To See God’s Glory

The longer I live as a married man, the more surprised I am at how closely marriage imitates our relationship with Christ.

I shouldn’t be surprised, I mean marriage is an institute designed by God and the Bible mentions several times that God sees the Church as his bride. That strongly implies that marriage is symbolic and as such it will likely share similarities with what it’s a symbol of, right?

It’s just that I’ve been taught a lot of things about Christianity ever since I was little but sometimes it hits you over the head and a light bulb goes on when you first realize the truth on your own terms.

One day we were in a praise and worship service at a church somewhere and since most praise and worship songs are kind of monotonous to me, my mind tends to wonder. I noticed that songs we were singing frequently asked God to show us his Glory. We were just begging God to reveal himself to us.

It suddenly struck me. Sometimes we pursue the glory of God without bothering to put in any effort into our relationship with Him. That’s like fornication. We want the awe factor, the fast heartbeat, the wide eyed reveal of His Glory but we don’t bother with doing any of the work that must be invested into the relationship so the moments of revealed Glory can happen legitimately.

When Elijah challenged the prophets of Baal to the sacrifice showdown on top of Mt. Carmel, Elijah didn’t need to cut himself while working himself into a frenzied passion, instead he simply prayed and God heard him. Sometimes I feel like our worship services resemble the desperate, shouting pleas of the prophets of Baal more than Elijah’s calm assurance of God’s audience. We try to work ourselves up to a spiritual climax so that God will hear us and respond.

If church is God’s house, I feel like we boldly walk into God’s bedroom and demand that he shows His glory. He’s like, “Who are you and what are you doing in my bedroom?

Sometimes we treat God like a prostitute. We think, If I worship hard enough, maybe he’ll reveal himself to me. If I pay the right price, maybe He’ll show me something that excites me.

Or we try to seduce God. If I convince Him I really care about Him, maybe He’ll give me a glimpse of what I want to see.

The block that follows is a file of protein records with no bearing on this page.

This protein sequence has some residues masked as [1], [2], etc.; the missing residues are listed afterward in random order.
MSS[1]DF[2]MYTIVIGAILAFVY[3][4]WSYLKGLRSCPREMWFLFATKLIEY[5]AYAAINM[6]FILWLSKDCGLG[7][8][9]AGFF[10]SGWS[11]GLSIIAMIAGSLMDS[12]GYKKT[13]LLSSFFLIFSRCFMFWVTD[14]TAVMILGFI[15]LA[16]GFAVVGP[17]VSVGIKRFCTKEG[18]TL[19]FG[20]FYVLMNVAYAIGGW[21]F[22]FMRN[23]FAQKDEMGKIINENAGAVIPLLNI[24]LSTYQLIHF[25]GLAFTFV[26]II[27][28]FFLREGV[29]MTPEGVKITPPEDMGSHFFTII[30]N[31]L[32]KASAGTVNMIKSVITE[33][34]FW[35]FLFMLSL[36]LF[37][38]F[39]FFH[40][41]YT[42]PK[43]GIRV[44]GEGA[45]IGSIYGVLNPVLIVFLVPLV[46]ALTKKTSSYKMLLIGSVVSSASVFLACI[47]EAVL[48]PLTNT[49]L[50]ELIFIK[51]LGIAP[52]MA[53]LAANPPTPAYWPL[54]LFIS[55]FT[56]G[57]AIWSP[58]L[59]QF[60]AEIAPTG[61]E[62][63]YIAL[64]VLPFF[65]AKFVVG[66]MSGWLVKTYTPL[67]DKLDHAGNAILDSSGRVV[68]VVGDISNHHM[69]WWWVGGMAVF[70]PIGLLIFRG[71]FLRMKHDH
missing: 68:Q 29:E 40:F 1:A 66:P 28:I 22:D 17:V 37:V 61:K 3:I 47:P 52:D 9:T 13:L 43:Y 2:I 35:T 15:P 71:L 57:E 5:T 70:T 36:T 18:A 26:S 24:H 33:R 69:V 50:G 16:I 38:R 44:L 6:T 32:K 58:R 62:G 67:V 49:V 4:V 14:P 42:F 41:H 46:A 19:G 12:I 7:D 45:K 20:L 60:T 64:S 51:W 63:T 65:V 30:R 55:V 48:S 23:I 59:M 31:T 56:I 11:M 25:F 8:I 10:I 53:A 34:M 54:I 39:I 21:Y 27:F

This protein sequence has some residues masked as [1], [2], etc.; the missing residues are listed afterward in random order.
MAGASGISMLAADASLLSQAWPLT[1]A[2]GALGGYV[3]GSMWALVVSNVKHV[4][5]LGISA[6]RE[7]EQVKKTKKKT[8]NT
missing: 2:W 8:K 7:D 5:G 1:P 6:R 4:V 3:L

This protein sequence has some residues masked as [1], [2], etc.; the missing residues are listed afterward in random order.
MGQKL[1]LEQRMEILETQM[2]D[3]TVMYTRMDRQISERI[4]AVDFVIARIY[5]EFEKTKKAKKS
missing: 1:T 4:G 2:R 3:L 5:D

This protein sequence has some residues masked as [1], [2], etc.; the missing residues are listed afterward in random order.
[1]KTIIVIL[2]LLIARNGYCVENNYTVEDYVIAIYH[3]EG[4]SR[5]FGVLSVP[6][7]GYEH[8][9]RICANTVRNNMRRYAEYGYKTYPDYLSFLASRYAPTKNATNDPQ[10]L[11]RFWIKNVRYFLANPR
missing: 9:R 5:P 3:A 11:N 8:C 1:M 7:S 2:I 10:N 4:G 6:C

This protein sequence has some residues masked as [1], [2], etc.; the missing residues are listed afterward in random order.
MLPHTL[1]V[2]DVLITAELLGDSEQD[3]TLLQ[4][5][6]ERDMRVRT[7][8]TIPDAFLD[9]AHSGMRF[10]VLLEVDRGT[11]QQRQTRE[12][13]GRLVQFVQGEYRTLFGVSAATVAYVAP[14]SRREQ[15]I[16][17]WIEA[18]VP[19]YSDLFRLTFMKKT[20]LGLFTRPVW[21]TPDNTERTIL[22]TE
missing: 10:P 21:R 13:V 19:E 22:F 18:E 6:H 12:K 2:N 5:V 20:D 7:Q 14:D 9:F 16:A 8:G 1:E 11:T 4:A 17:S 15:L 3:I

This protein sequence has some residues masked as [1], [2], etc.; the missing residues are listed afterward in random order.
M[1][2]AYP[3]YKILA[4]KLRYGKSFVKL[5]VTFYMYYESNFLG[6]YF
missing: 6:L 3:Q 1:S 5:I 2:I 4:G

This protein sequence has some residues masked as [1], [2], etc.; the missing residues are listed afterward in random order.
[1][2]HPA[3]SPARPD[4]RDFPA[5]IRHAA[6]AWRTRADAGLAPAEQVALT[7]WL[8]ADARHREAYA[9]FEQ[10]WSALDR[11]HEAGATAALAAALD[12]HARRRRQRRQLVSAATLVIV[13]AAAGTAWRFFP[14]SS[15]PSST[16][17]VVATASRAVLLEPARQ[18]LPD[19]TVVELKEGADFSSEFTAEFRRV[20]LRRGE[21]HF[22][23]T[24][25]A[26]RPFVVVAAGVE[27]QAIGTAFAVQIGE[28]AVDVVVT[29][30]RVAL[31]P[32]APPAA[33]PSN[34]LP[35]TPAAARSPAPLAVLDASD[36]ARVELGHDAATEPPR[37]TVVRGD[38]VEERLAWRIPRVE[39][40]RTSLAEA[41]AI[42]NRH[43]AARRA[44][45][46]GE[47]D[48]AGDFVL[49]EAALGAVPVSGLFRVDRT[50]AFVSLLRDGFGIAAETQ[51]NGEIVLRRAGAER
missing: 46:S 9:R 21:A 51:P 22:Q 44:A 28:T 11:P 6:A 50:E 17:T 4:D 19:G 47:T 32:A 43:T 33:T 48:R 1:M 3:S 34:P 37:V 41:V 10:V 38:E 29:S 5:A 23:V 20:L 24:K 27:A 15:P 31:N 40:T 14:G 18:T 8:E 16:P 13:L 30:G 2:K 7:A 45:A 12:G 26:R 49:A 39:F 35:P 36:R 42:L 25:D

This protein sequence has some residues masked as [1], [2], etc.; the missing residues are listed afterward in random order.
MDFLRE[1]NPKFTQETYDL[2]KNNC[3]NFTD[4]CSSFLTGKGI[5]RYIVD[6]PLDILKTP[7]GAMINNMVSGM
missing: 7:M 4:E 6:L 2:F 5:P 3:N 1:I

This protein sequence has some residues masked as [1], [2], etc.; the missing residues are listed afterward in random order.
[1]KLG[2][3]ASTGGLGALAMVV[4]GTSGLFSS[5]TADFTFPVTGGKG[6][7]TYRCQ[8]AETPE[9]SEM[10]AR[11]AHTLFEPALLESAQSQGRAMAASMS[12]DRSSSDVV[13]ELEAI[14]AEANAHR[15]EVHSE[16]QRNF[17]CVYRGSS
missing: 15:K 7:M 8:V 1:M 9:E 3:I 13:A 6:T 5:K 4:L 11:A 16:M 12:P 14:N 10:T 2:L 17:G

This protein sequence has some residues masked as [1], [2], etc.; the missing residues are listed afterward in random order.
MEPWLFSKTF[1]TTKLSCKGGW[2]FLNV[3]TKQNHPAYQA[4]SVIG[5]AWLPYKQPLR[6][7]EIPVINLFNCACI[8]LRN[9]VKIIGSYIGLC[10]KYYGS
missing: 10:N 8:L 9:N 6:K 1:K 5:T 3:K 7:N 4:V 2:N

When He doesn’t show, we walk out the church door despondent because He didn’t accept our bold advances. We go to other churches. Maybe God is showing Himself at this one. We never bother to inspect the foundations that allow God’s Glory to be enjoyed legitimately. Do we trust God? Does God trust us?

God doesn’t want an exchange of services. God wants you to build a slow, long, painful, faltering, step by step relationship with him that’s based on trust, awe, sincere questions, and the genuine struggle of will that eventually produces faithful obedience through thick and thin, through trial and tribulation, and enables a relationship where God’s glory is revealed to you in significant portions. You and God trust each other.

My first date with Janice was awkward and scary, yet it was a crucial step to building up to the second date. The second date built up to the third and, long story, short, we got married! The relationship built a structure where glory could be revealed and enjoyed. We trusted each other’s commitment to the relationship.

Trust comes from commitment. Commitment is proven in the grinding millstone of daily life, not in peaks of emotion. Although once that commitment has been tested and proven to be genuine, it will give the relationship the foundation needed to build emotional skyscrapers. The more often life tries and fails to break that commitment apart, the higher the skyscraper of emotional euphoria can go.

Janice and I have a great marriage but it isn’t great simply because we made some huge, emotional gesture by standing on a podium, reciting grandiose vows, and promising the world to each other. It’s a great marriage because sometimes I stay up all night with a screaming baby so she can sleep. It’s a great marriage because sometimes Janice scrubs baby vomit off of my favorite shirt. Relationships are built through consistent, small acts of love for the sake of each other’s honor, not bought with extreme, sporadic fits of passion. Consistent small acts of love produce trust. Trust is the foundation required for glory to be enjoyed without reservation.

When you start stepping out in faith and living beyond your ability to see the outcome, you will begin to see His provision. With each new step of faith, you will see even more provision. And in this way the relationship between you and God will begin to produce trust. Trust helps the relationship grow. The relationship gives God an avenue to show you His glory but at the same time, you’re also giving God glory because He’s satisfying your needs in amazing and generous ways. And when He doesn’t provide in the way you’re expecting, you can trust He’s doing something bigger than you can understand. This puts you in a place where God can reveal His glory to you when the time is right.

It will be so exciting, so addicting, so life changing you’ll find yourself abandoning yourself in pursuit of him. And, ironically, you’ll become more of the person He always destined you to be, which is the best version of you there is.

Trust and obey for there’s no other way. It’s the hard way but it’s the best way

“It is easier to be an excessive fanatic than to be consistently faithful, because God causes an amazing humbling of our religious conceit when we are faithful to Him.”

Oswald Chambers

With Gratitude,




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